The purpose of this paper is to account for the development of a trait or behavior. I would like to detail the process of the examination of a life and the determination of a direction for that life. This is the process of the development of an identity.
The behavior I will account for is my present status in the identity achievement process, a cognitive position in which I have made some of my most basic behavior-directing (identity-determining) decisions, but in which I have yet to determine in more detail the direction of my life-behaviors. I will use Erikson's theory of development to account for the present status of my identity and to predict the continued development of my identity through commitments to progressively more clearly defined courses of action.
I will operationally define my behavior by asking myself to choose which stage in the identity achievement process I feel that I fit in most appropriately. To do this I will use constructs which have been refined and tested by J. E. Marcia, who has done significant work in operationalizing Erikson's theory of identity. Here are Marcia's constructs, all of which are closely related to concepts Erikson described:
|Identity Achievement||Identity Achievements are individuals who have experienced a decision-making period (crisis) and are pursuing self-chosen occupational and ideological goals.|
|Foreclosure||Foreclosures are persons who are also committed to occupational and ideological goals, but these goals have been chosen for them by their parents or others. They show little or no evidence of crisis.|
|Identity Diffusion||Identity Diffusions are persons who have no set occupational or ideological direction, regardless of whether or not they have experienced a crisis.|
|Moratorium||Moratoriums are individuals who are currently struggling with occupational and/or ideological issues; the are in an identity crisis.|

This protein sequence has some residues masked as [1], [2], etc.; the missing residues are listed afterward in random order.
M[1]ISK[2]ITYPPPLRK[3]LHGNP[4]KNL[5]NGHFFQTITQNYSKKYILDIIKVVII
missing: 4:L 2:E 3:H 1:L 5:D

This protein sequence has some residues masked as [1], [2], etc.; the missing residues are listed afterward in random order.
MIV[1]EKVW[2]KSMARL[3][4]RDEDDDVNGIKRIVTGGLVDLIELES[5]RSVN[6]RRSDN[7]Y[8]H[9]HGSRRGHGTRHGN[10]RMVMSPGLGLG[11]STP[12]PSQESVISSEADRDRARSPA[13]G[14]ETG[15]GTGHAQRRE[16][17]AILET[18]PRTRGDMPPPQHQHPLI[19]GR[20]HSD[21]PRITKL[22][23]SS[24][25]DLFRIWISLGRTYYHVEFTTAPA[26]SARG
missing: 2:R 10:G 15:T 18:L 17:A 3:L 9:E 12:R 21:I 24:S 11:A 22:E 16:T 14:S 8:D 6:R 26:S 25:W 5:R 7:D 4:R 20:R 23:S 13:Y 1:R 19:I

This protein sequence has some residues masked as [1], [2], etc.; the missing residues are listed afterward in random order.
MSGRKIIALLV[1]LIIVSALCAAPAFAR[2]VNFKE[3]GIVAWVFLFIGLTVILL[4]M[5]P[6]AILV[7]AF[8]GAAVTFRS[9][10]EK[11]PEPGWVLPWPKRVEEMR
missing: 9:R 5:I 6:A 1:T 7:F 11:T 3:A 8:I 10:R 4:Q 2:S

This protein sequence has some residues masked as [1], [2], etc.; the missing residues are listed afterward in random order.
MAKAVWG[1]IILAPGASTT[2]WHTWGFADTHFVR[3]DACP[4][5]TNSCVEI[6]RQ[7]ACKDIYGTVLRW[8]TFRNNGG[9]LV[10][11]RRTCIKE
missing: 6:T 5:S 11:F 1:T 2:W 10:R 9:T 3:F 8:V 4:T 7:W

(adapted from Marcia, 1980, p. 161)
Which of these statuses most closely apply to you?
I am partially in the Identity Achievement status, as I have made some general ideological and occupational commitments, but the fact that I have not more fully defined these commitments leaves me partly in the Moratorium status.
Other ways of operationalizing this type of behavior have been through the use of clinical interviews and questionnaires. My approach is most closely related to the questionnaire method.
The identity crisis is a construct originally proposed by Erikson as a description of the ailment of WW II veterans who had "lost a sense of personal sameness and historical continuity" (Erikson, 1968, p. 17). He later recognized a similar disturbance in adolescents and refined and further defined the construct and included it as one of the seven stages of development in his theory. According to Erikson's theory, the identity crisis is preceded by four other crises, each of which, depending on its resolution, can help or hinder the individual in the resolution of the subsequent crises. The crises of Erikson's theory which precede that of identity are: Trust versus Mistrust; Autonomy versus Shame and Doubt; Initiative versus Guilt; and finally, occurring during the period from the time one begins school to adolescence, Industry versus Inferiority. Each of these stages is present in a more or less resolved state throughout the individual's life and it is possible that new experiences might call earlier resolutions into question. A successful resolution of each crisis makes the successful resolution of subsequent crises more likely. (Erikson, 1968)
The identity crisis of adolescence is the first time in which cognitive, physical, and social elements of one's environment enable one to begin to consider and determine a direction for one's behavior as an adult (Marcia, 1980). While adolescence is the first time such a crisis will occur, it is not the last. This first identity crisis, successfully resolved, is the acquiring of an ongoing process of examining one's situation and determining a direction for one's life. Marcia writes:
A well-developed identity structure, like a well-developed superego, is flexible. It is open to changes in society and to changes in relationships. This openness assures numerous reorganizations of identity contents throughout the "identity-achieved" person's life, although the essential identity process remains the same, growing stronger through each crisis. (1980, p 160)